Medical Use of Infrared Thermometer
Body temperature can be measured in several ways. Traditionally, body temperature has been measured using contact thermometers placed on the forehead, mouth, ear, armpit, or rectum. For children, in particular, rectal temperature measurement is often considered to be the gold standard. Non-contact thermometers allow a person's temperature to be taken with minimal (tympanic) or no (Non-contact infrared thermometer [NCIT], thermal scanner) contact with the person, which means the temperature can be measured without the discomfort of having to sit still with a thermometer in the mouth, armpit, or rectum long enough to obtain a correct temperature reading. The lack of contact also means the disinfection process between patients for the thermometers is minimal or unnecessary, allowing for easier and faster use when screening large numbers of people in settings like airports or border crossings.
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How to use these infrared thermometers properly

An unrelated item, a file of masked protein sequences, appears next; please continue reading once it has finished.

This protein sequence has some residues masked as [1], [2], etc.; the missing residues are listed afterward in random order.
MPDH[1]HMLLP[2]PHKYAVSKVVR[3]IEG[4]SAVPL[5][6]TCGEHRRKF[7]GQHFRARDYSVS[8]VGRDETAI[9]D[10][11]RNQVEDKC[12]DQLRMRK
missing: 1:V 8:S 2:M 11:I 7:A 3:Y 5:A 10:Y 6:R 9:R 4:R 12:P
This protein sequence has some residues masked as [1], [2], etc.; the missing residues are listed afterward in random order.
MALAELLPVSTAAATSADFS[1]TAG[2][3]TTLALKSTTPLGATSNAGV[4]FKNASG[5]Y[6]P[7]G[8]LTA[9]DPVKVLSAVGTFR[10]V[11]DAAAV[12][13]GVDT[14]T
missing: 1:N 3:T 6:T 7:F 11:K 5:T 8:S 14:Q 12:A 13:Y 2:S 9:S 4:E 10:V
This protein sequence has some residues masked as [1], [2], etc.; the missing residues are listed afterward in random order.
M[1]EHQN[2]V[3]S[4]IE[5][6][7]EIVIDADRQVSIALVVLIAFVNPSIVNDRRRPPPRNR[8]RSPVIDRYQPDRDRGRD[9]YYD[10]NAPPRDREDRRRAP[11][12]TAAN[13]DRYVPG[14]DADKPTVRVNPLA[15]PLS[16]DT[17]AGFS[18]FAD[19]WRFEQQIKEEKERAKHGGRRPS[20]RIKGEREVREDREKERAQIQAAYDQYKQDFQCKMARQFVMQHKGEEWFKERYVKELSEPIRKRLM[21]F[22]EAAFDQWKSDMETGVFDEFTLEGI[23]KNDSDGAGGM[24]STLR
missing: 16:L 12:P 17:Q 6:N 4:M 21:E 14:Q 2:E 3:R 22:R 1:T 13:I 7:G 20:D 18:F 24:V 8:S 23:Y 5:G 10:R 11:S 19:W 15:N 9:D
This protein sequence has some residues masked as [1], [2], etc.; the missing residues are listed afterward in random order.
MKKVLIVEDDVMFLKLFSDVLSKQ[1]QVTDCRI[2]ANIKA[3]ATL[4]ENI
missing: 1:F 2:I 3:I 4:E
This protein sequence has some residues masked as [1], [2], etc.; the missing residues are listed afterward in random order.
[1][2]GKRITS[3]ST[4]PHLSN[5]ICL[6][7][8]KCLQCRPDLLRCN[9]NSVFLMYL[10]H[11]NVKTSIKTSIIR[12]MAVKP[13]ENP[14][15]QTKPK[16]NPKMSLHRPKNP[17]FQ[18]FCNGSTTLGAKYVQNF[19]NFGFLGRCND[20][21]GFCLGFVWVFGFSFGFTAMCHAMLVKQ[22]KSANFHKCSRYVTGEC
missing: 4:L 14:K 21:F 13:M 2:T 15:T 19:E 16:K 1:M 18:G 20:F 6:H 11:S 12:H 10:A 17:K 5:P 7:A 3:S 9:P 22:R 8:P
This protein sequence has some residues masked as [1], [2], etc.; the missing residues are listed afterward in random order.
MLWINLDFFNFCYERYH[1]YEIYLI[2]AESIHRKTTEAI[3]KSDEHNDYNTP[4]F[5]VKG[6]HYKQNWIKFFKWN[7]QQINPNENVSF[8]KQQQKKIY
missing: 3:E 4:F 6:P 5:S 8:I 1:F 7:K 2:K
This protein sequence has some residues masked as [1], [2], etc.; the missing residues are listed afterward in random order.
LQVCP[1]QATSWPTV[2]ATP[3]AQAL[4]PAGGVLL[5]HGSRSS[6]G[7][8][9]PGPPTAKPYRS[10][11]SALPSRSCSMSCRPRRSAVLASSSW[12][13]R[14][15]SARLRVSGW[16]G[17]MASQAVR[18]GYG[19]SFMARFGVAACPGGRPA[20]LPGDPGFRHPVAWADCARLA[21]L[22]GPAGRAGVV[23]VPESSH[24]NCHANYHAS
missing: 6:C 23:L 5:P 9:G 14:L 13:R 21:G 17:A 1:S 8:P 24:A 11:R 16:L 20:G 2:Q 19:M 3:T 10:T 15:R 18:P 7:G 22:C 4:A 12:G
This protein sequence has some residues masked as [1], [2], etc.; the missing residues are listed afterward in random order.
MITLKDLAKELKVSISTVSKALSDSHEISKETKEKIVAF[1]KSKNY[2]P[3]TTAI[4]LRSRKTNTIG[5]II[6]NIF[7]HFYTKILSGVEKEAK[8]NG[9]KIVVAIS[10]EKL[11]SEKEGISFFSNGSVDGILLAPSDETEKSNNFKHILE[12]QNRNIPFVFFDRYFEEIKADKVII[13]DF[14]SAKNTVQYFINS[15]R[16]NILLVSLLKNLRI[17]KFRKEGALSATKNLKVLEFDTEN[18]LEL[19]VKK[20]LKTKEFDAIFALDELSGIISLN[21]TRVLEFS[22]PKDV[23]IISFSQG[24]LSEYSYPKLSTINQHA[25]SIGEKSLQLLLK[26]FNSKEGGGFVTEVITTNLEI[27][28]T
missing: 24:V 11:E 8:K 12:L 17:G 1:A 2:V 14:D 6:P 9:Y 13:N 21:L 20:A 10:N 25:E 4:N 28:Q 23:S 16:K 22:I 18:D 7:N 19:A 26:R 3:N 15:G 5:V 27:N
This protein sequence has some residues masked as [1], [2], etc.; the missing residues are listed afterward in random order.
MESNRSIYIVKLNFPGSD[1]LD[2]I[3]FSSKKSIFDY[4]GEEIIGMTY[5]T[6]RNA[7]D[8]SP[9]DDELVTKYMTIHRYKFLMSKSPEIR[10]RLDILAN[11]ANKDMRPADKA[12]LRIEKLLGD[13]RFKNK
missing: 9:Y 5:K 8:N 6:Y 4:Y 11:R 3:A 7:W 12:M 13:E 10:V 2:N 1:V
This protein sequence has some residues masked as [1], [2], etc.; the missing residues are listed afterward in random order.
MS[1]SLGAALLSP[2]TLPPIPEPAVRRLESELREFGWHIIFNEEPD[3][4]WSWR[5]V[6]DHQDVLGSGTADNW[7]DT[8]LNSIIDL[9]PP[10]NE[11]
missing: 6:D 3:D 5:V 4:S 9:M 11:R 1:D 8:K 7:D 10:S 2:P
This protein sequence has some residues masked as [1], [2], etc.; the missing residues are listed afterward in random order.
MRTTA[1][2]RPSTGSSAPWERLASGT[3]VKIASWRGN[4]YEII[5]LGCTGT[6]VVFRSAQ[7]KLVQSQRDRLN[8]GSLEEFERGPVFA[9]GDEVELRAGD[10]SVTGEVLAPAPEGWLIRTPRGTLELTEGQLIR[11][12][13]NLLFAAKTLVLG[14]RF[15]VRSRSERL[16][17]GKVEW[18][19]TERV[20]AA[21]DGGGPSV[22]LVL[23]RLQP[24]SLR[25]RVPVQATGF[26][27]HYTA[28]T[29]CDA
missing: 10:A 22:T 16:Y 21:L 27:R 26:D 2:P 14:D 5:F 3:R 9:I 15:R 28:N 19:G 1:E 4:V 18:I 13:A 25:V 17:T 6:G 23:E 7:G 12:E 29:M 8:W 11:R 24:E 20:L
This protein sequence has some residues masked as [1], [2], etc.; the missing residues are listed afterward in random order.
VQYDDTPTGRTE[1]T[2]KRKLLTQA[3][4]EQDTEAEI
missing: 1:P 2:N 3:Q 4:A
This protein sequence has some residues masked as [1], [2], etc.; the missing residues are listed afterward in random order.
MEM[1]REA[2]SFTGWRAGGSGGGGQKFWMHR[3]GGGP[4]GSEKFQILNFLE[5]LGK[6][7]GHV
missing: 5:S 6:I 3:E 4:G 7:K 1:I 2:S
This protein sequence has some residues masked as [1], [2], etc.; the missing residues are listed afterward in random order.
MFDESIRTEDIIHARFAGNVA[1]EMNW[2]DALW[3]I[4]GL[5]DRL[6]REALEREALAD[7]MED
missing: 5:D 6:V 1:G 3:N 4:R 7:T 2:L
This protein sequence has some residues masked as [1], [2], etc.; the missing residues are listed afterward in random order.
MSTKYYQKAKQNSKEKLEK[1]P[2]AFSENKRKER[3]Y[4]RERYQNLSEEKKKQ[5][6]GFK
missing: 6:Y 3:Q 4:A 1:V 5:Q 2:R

- Always make sure that the thermometer's sensor is clean and dry.
- Hold the thermometer sensor area perpendicular to the forehead of the person.
- Bring the thermometer within the manufacturer's recommended measuring distance (2 to 5 cm).
- Press the measurement button on the thermometer to take the reading.
Advantages of using infrared thermometers for babies
Infrared thermometers have the following advantages
1.They are easy to read compared to mercury
The infrared thermometer has a digital display screen, which displays the temperature reading in large numbers. It is therefore easy to read the temperature, even if the thermometer is used in a darkened room. The conventional thermometers are not easy to read, unlike the infrared thermometers; you need to jiggle them around to read.
2. It is very hygienic.
Because infrared thermometers do not come into contact with the skin, the risk of cross infection is minimized. There is no need to keep separate thermometers for keeping separate thermometers for each person.
3.Very convenient to use